but Columbus’ voyages drastically
changed the Atlantic slave trade. Gold
and silver mines, as well as sugar
plantations in the Americas produced
huge labor demands.
This is a map of the major ports from where
captives were taken from in African.
Labor Demands in the

Sugar plantations spread from Portuguese-ruled Brazil through the Caribbean islands.

Later coffee cultivation began in Brazil.

Along with tobacco, rice, and indigo in British North-America

A harsher form of slavery appeared in the Americas; slavery in the Americas was based
on race, as only Africans and American Indians were enslaved.

Enslaved people became the personal property of their masters in the Americas and
lost legal rights.

The Spanish joined the trade in 1510, and by 1550 the Dutch, French, and English were
The Role of the
British in the
Slave Trade

When tobacco became a cash crop in Virginia and Maryland in the 1620s, and as sugar
boomed in places like Saint Domingue (Haiti), the British and French fought the
Dutch for control of the Atlantic slave trade.

After a series of wars the British drove the Dutch out of the trade and emerged as the
dominant European power in the Atlantic trade by 1674.

In the 18th century, the British were the major players, the biggest players in the
Atlantic slave trade. They transported 3,000 ship captains, 30,000 officers, a few
hundred thousand sailors, and 3-3.5 million enslaved Africans.

After 1713 the British transported 20,000 slaves per year from Africa to the
Americas, and by the 1790s they transported 50,000 per year.

What we know about each group is precisely inversed to their numbers. We know the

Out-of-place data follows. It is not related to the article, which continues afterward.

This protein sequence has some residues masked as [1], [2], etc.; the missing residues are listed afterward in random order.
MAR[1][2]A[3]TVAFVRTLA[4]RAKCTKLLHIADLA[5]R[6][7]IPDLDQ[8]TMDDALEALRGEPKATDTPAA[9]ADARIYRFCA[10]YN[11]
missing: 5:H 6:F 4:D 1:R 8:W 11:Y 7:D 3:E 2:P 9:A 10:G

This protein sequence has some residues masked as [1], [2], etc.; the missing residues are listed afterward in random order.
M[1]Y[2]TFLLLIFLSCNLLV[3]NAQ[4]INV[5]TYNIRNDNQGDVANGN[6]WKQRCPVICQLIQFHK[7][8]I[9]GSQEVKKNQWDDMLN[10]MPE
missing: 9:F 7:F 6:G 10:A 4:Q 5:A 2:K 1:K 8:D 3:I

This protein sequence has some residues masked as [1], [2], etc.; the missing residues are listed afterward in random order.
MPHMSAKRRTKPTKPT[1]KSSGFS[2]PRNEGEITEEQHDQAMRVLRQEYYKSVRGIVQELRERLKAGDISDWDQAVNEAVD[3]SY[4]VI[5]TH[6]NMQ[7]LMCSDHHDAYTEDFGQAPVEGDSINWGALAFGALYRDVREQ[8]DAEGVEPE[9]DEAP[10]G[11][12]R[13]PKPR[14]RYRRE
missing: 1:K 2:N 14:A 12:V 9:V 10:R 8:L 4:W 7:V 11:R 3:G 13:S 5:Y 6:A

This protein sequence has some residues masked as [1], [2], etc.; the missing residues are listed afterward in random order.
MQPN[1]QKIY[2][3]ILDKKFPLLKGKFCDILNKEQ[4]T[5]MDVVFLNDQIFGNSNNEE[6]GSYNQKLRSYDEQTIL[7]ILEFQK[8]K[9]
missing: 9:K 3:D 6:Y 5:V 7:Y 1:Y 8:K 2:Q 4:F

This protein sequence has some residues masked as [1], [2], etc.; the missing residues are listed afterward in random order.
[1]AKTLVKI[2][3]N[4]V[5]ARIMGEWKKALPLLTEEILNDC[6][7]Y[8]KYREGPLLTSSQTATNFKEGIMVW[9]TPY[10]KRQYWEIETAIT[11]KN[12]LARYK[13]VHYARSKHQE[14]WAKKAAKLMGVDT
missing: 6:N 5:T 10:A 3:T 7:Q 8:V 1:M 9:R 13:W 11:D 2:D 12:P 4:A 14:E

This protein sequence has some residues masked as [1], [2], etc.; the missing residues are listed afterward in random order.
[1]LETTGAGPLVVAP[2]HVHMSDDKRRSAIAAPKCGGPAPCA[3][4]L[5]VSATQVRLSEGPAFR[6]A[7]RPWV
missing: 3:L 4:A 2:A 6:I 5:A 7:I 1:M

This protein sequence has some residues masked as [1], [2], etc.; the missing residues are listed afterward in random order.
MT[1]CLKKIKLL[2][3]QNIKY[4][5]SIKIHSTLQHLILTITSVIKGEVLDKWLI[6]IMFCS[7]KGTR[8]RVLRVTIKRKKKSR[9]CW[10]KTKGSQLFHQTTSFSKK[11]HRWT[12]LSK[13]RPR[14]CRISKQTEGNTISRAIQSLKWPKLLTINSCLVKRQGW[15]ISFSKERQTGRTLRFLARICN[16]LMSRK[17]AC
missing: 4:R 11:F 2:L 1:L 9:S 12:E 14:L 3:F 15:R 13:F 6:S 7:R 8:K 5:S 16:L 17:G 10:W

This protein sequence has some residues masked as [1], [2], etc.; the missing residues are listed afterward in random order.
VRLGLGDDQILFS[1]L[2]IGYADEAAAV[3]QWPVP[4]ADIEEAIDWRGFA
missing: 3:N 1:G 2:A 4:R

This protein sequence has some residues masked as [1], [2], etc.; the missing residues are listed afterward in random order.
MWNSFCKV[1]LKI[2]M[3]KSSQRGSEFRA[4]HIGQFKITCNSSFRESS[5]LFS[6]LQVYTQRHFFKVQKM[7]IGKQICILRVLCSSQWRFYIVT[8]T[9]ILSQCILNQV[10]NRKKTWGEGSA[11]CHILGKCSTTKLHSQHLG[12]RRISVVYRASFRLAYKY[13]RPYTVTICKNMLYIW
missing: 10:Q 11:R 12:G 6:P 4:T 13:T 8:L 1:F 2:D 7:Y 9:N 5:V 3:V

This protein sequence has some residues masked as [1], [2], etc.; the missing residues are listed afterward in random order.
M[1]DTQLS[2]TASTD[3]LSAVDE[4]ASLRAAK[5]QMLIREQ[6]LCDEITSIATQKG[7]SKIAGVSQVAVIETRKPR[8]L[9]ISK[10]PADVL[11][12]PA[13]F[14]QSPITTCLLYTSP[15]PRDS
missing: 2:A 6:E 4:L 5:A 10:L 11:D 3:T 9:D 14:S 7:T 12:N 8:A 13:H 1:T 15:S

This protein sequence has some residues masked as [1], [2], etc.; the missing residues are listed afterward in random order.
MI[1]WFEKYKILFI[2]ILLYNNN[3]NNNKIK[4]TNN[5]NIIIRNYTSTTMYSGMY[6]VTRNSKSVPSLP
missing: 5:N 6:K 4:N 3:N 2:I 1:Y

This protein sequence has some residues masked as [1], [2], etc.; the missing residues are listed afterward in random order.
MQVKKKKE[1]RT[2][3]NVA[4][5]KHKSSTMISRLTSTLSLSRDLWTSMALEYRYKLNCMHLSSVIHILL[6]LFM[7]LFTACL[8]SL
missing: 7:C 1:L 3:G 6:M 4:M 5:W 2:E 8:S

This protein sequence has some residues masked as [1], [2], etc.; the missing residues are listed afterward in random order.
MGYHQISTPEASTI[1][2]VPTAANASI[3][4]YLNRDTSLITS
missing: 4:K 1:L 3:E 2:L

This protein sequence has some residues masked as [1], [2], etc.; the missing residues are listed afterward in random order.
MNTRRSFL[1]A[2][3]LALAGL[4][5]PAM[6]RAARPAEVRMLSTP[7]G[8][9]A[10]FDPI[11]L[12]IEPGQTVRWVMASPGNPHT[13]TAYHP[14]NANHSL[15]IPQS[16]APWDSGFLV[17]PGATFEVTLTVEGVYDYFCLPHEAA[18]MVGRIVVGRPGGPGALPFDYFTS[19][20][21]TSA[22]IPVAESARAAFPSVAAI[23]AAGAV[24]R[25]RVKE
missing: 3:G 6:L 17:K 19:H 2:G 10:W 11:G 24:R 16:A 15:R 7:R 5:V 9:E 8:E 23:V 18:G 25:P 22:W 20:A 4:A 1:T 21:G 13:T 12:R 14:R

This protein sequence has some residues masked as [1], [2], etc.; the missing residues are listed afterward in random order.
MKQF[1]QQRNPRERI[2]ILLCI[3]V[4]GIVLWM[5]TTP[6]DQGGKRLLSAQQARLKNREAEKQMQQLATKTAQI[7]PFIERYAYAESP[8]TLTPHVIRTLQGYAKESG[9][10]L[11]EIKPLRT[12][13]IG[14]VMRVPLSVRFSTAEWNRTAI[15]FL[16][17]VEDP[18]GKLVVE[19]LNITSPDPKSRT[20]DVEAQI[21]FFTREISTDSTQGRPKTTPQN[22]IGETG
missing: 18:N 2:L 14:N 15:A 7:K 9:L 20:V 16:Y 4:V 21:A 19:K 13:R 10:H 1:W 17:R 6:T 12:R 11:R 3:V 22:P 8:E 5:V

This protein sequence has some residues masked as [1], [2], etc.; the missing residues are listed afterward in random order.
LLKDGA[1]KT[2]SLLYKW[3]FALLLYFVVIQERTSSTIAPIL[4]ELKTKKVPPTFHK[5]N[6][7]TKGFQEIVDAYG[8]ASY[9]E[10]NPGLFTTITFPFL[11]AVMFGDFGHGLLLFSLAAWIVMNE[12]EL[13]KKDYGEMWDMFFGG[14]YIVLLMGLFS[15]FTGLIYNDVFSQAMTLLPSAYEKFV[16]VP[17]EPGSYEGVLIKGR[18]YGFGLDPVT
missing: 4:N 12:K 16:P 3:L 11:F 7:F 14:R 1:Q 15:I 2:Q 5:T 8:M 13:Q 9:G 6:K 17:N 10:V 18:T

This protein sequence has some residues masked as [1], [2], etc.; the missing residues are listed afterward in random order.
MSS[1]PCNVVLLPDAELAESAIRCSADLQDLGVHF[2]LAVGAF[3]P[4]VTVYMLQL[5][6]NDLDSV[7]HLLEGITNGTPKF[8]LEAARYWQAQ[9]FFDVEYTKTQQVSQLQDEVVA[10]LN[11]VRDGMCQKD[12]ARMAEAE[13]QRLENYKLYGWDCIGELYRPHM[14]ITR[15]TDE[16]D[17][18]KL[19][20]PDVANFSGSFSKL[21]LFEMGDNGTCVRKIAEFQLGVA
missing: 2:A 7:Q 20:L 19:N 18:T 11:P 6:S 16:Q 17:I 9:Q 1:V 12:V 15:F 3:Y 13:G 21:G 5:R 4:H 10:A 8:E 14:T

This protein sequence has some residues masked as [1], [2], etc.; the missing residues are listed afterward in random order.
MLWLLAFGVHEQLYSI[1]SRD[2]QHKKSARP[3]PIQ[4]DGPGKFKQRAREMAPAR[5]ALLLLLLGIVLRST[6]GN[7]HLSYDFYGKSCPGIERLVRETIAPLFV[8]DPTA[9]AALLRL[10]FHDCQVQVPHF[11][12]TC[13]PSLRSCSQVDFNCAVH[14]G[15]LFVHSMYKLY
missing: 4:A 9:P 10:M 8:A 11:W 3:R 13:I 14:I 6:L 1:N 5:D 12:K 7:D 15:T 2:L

most about the captains, a little less about the officer, a lot less about the sailors, and
we know the least, vastly less about the slaves. Let me give you an example. There’s
an excellent book by Robin Law about a major slaving ports in West Africa—Wydah in

About a million souls passed through Wydah. You know how many personal accounts
exist from slaves who passed through Wydah there are? 2.

And this is true for each slave port. So this of course is the great challenge for
studying the subject. How do we recover the history of people who did not leave
documents of their own?
The March to
the Coast

As warfare spread to the African interior African armies
enslaved inhabitants of conquered towns and villages.

Captives forcibly marched for hundreds of miles to the
African coast where European slave traders awaited

Once captives reached the coast they were kept in
factories: headquarters for European companies that
traded for slaves on the West African coast.

Families and ethnic groups were separated from each
other to prevent rebellion.

Captives were stripped naked so that traders could
inspect them for disease and physical defects. Those
deemed fit for sale were branded with hot irons to show
the symbol of the trading company.

People could be kept in prisons for weeks and months
known as Barracoons prior to being loaded aboard slave
ships bound for the Americas.
Boarding the Ship

Sailors rowed captives in canoes to large slave ships waiting offshore.

The Middle Passage could last between 2 and 3 months. However,
some ships took as long as 6 months to complete the voyage.

1/3 of captives died in the process of marching to the coast and
boarding the slave ship.

I want to discuss the slave ship as a place where important historical
processes took place.

It was a place where social and cultural processes occurred

The ship was a prison; it was a war ship; it was a factory; it was a site
that transformed people into commodities, and where the labor was
manufactured that literally fueled the world economy in the 17th,
18th, and 19th centuries.

The slave ship also served as a site where categories of race were